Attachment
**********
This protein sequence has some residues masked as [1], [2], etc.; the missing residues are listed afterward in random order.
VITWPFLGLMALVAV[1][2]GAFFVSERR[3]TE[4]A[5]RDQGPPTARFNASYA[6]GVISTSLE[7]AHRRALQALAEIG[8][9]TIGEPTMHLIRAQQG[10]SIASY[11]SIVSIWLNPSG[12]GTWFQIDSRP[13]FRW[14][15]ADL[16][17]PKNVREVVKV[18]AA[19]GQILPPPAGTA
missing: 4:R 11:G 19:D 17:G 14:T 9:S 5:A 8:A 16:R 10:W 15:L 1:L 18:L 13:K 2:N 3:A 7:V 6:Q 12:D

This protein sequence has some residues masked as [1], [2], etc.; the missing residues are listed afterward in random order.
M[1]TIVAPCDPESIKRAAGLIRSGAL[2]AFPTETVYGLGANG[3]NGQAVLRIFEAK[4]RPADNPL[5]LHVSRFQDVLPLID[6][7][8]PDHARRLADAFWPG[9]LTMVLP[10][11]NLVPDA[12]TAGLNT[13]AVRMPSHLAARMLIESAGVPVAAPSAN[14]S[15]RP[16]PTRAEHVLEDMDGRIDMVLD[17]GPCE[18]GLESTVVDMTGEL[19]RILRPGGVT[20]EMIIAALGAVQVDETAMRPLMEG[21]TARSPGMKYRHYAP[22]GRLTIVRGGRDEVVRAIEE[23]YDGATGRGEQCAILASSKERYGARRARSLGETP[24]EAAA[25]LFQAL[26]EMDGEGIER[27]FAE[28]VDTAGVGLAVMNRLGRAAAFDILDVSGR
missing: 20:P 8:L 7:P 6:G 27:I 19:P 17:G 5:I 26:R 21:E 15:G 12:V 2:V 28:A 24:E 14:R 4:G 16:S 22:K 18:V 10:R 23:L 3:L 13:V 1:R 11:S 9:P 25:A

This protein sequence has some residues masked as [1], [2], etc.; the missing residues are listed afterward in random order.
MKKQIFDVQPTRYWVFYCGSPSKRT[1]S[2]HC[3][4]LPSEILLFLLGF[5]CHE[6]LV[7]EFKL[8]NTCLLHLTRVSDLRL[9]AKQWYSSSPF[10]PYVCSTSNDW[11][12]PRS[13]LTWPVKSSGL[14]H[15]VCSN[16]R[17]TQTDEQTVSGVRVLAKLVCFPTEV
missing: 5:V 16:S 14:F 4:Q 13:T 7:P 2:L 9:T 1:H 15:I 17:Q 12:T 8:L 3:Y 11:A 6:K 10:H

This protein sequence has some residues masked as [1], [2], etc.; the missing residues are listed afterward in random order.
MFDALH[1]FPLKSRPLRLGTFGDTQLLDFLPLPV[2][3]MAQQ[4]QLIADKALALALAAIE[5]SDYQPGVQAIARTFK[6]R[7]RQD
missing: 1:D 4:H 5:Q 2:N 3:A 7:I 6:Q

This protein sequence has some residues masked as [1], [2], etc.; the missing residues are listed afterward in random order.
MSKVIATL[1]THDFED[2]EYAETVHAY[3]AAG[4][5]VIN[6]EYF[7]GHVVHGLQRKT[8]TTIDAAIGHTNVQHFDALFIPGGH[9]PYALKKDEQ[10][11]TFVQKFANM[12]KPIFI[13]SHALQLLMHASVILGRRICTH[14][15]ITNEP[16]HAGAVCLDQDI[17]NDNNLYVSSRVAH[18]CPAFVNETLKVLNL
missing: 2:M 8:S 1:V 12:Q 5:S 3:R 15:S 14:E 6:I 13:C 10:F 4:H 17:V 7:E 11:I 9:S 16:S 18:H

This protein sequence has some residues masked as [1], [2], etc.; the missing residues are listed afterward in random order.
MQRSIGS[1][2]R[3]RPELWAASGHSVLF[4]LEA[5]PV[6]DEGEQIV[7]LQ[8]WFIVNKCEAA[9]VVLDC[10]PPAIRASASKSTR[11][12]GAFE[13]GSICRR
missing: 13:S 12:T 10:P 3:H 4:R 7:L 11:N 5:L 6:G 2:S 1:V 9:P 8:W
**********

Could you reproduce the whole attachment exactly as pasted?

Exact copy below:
This protein sequence has some residues masked as [1], [2], etc.; the missing residues are listed afterward in random order.
VITWPFLGLMALVAV[1][2]GAFFVSERR[3]TE[4]A[5]RDQGPPTARFNASYA[6]GVISTSLE[7]AHRRALQALAEIG[8][9]TIGEPTMHLIRAQQG[10]SIASY[11]SIVSIWLNPSG[12]GTWFQIDSRP[13]FRW[14][15]ADL[16][17]PKNVREVVKV[18]AA[19]GQILPPPAGTA
missing: 4:R 11:G 19:D 17:G 14:T 9:S 5:A 8:A 16:R 10:W 15:L 1:L 18:L 13:K 2:N 3:A 7:V 6:Q 12:D

This protein sequence has some residues masked as [1], [2], etc.; the missing residues are listed afterward in random order.
M[1]TIVAPCDPESIKRAAGLIRSGAL[2]AFPTETVYGLGANG[3]NGQAVLRIFEAK[4]RPADNPL[5]LHVSRFQDVLPLID[6][7][8]PDHARRLADAFWPG[9]LTMVLP[10][11]NLVPDA[12]TAGLNT[13]AVRMPSHLAARMLIESAGVPVAAPSAN[14]S[15]RP[16]PTRAEHVLEDMDGRIDMVLD[17]GPCE[18]GLESTVVDMTGEL[19]RILRPGGVT[20]EMIIAALGAVQVDETAMRPLMEG[21]TARSPGMKYRHYAP[22]GRLTIVRGGRDEVVRAIEE[23]YDGATGRGEQCAILASSKERYGARRARSLGETP[24]EAAA[25]LFQAL[26]EMDGEGIER[27]FAE[28]VDTAGVGLAVMNRLGRAAAFDILDVSGR
missing: 20:P 8:L 7:P 6:G 27:I 19:P 17:G 5:I 26:R 21:E 15:G 12:V 2:V 28:A 24:E 14:R 4:G 16:S 22:K 18:V 10:R 23:L 3:L 13:V 1:R 11:S 9:P 25:A

This protein sequence has some residues masked as [1], [2], etc.; the missing residues are listed afterward in random order.
MKKQIFDVQPTRYWVFYCGSPSKRT[1]S[2]HC[3][4]LPSEILLFLLGF[5]CHE[6]LV[7]EFKL[8]NTCLLHLTRVSDLRL[9]AKQWYSSSPF[10]PYVCSTSNDW[11][12]PRS[13]LTWPVKSSGL[14]H[15]VCSN[16]R[17]TQTDEQTVSGVRVLAKLVCFPTEV
missing: 5:V 16:S 14:F 4:Q 13:T 7:P 2:L 9:T 1:H 15:I 17:Q 12:T 8:L 3:Y 11:A 6:K 10:H

This protein sequence has some residues masked as [1], [2], etc.; the missing residues are listed afterward in random order.
MFDALH[1]FPLKSRPLRLGTFGDTQLLDFLPLPV[2][3]MAQQ[4]QLIADKALALALAAIE[5]SDYQPGVQAIARTFK[6]R[7]RQD
missing: 1:D 4:H 5:Q 2:N 3:A 7:I 6:Q

This protein sequence has some residues masked as [1], [2], etc.; the missing residues are listed afterward in random order.
MSKVIATL[1]THDFED[2]EYAETVHAY[3]AAG[4][5]VIN[6]EYF[7]GHVVHGLQRKT[8]TTIDAAIGHTNVQHFDALFIPGGH[9]PYALKKDEQ[10][11]TFVQKFANM[12]KPIFI[13]SHALQLLMHASVILGRRICTH[14][15]ITNEP[16]HAGAVCLDQDI[17]NDNNLYVSSRVAH[18]CPAFVNETLKVLNL
missing: 2:M 8:S 1:V 12:Q 5:S 3:R 15:S 14:E 6:I 13:C 10:F 4:H 17:V 7:E 11:I 9:S 16:S 18:H

This protein sequence has some residues masked as [1], [2], etc.; the missing residues are listed afterward in random order.
MQRSIGS[1][2]R[3]RPELWAASGHSVLF[4]LEA[5]PV[6]DEGEQIV[7]LQ[8]WFIVNKCEAA[9]VVLDC[10]PPAIRASASKSTR[11][12]GAFE[13]GSICRR
missing: 13:S 12:T 10:P 3:H 4:R 7:L 11:N 5:L 6:G 2:S 1:V 9:P 8:W